Ballandean Estate has a rich history of empowered women in wine. Leeanne Puglisi-Gangemi was recently voted onto the Winemaker’s Federation board, and is Queensland’s first female voice and vote.
At just 19 years of age, estate matriarch and wine pioneer Mary Puglisi visualised opening a cellar door and being the catalyst for Queensland’s Barossa and Hunter Valley on the Granite Belt with husband Angelo Puglisi. She has spent over 50 years looking after tourists and has won the prestigious Samuel Basset award for her contribution to the Queensland wine industry.
Angelo’s mother Josephine was a true Australian pioneer and business woman. Arriving in Australia from Sicily at just 12 years of age, she went on to build the foundation of Ballandean Estate with her father and husband over four decades. She stared down the Australian army demanding to put her husband and father in internment camps and surrender of farm machinery during World War 2, and instead, she negotiated a deal to supply their crops to feed the Army as an alternative. Inspirational!
Ballandean Estate’s Business and Export Manager Robyn Puglisi-Henderson has developed the export trade from zero to 20% of our business turnover in just five years, and has opened up our export trade to China, where there is significant demand for our premium reds. They just love our Shiraz!
Meet our new vineyard manager Robyn Robertston
Ballandean Estate continues to break new ground with the appointment of a female vineyard manager, Robyn Robertson, former vineyard managed at Sirromet Wines. She brings over 30 years of viticultural expertise to the estate, and has spent her entire life on the land at Ballandean.
I am thrilled to be at Ballandean Estate, the Puglisis have welcomed me into their family. When I heard that there was an opening, the opportunity to learn in the presence of Queensland’s father of wine Angelo Puglisi was just too good to pass up.Robyn Robertston
Granite Belt wine pioneers
Twisted Gum Wines owner Michelle Coelli has been an outstanding support to the local industry. She’s great to talk to, and runs monthly farm walks at different vineyards. Sue Smith from Pyramid Wines is another Granite Belt woman in the industry I admire.Robyn Robertston
Why Robyn made the move from Sirromet to Ballandean Estate
Sirromet’s founder Tony Morris was really supportive of the move across to Ballandean and the chance for me to pursue my viticultural passion. One of the Sirromet properties I managed was my family property. I’ve worked on that property for over 20 years, and it was once our family orchard.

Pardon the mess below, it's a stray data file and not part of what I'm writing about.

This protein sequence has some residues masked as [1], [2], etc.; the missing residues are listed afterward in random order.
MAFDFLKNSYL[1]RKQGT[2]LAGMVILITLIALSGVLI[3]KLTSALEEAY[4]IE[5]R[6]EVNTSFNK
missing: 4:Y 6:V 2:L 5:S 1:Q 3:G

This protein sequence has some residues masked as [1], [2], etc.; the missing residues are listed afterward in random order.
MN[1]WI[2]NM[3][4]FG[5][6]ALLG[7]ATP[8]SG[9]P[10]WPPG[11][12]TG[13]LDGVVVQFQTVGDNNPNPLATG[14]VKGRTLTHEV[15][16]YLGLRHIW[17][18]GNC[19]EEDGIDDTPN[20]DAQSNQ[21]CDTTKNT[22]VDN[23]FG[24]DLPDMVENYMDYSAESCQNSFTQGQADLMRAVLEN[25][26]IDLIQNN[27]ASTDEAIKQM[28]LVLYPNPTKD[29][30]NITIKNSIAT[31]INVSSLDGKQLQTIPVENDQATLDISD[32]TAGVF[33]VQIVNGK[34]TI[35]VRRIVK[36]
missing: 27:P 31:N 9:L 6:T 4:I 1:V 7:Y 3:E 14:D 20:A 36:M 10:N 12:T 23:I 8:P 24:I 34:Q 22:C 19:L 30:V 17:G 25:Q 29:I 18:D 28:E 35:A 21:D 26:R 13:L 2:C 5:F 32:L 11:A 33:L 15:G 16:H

Nurturing Ballandean Estate’s Strange Birds™ was another drawcard, as the grapes at Sirromet are mainly traditional varieties. Fiano, Saperavi, Malbec, Durif, Tempranillo, Viognier … so many new challenges! I am most excited about the Durif 2020 vintage—it is such a temperamental Strange Bird™ , as it produces a heavy crop. If we don’t prune enough now, it will over-fruit. Given the drought conditions, it is critical that we prune hard to ensure a low yield of high quality.
Every day is different at Ballandean Estate—I could be pruning, tasting fruit, showing a tour group through our vines, maintaining irrigation lines or running harvest teams. I spend a lot of time with Angelo on the vineyards. Such a privilege to work with a master viticulturist. It is in his blood and mine.Robyn Robertston
Robyn came on board mid-vintage and experienced a baptism of fire in an incredibly challenging season, with the Girraween bushfires blazing. Her influential position is made even more remarkable when despite gender-equal enrolments in wine and viticulture courses, women make up less than 10 per cent of the wine industry workforce, according to a large-scale Australian study by the Curtin Graduate School of Business, Women in top roles in the wine industry: Forging ahead or falling behind? Representation of women in leadership and senior roles is even smaller.
For all media enquiries please contact:
Leeanne Puglisi-Gangemi or Robyn Puglisi-Henderson
Ph: (07) 4684 1226